New Delhi, November 28
India’s air traffic is expected to rise about 15 per cent to 155 million passengers in 2023-24, despite the grounding of Go First, according to aviation advisory and research firm CAPA India.
This projection is in line with the firm’s March 2023 estimate.
Despite the sudden exit of Go First in May this year, the fact that there are 150+ aircraft still on the ground, and the worsening supply chain issues (in contrast to the improvement that was expected), domestic traffic in India has shown resilience, the advisory firm said in its latest aviation outlook report.
“As of now, Indian carriers have around 150+ aircraft on the ground, largely due to supply chain and other issues,” the report said.This could cross 200 aircraft by the end of March 2024.
“This could cross 200 aircraft by the end of March 2024. This is also creating a shortage of parking bays, with aircraft having to be parked at hangars and MROs (maintenance, repair and overhaul) across the country. If the number of groundings increases, the parking challenges will become more acute,” it added.
Further, India’s international air traffic has also maintained growth in line with CAPA’s guidance and is expected to end the year at around 70 million passengers.
Overall industry profitability is expected to be largely in line with CAPA’s initial guidance of a loss of USD 1.648 billion, of which full-service carriers are expected to account for USD 1.4-1.5 billion and low-cost carriers for USD 200-300 million.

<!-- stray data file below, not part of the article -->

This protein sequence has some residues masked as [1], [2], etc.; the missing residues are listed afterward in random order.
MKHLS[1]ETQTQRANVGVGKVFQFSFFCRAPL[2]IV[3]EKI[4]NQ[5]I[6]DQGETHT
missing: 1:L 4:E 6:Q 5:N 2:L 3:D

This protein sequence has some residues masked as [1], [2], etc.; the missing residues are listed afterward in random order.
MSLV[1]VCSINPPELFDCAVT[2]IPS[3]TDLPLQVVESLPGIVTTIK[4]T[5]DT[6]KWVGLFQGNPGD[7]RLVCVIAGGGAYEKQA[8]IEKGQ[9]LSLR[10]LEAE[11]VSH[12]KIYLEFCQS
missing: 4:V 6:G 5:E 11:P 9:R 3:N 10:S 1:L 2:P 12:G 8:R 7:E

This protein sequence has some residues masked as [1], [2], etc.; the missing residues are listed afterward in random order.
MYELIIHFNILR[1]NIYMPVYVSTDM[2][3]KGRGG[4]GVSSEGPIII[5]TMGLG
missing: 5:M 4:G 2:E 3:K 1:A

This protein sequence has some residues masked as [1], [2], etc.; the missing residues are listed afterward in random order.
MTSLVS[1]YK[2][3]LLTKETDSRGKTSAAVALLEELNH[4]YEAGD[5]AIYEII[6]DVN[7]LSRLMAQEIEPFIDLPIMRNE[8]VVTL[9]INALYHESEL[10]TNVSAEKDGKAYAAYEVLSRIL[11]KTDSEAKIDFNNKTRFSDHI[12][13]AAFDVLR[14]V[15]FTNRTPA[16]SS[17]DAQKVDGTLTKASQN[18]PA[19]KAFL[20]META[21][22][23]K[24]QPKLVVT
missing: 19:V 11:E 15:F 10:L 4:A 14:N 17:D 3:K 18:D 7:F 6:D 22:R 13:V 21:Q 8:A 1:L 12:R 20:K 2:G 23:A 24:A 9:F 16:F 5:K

The forecast for low-cost carriers’ losses has been revised downwards from earlier as a result of IndiGo’s exceptional profitability in April-June (Q1).
“Despite having a very challenging FY2024 from an operational perspective due to the Pratt & Whitney engine issues, IndiGo is expected to post a record profit of USD 500 million and will see its cash balances increase by USD 1.2+ billion.”
“Air India Group will have added over 60 aircraft by the end of this financial year, including 30 for Air India, 20 for Air India Express and 10+ for Vistara, by which time the total fleet will reach close to 300 aircraft. The airline continues to expand rapidly as it seeks to make up for lost time.”
Further, the advisory firm, in its latest outlook, said India’s operational fleet continues to be severely constrained. By the end of this year, out of a projected 789 aircraft on the register, only 588 are expected to be operational, it said.
“Airlines such as IndiGo and SpiceJet have resorted to inducting aircraft on wet lease to bridge the shortfall in capacity. Upto 30 wet-leased aircraft are expected to be operating in India by Mar-2024,” it said.
On the most crucial ticket prices, it said domestic and international fares continue to normalise from post-pandemic highs, despite the shortages in the number of aircraft.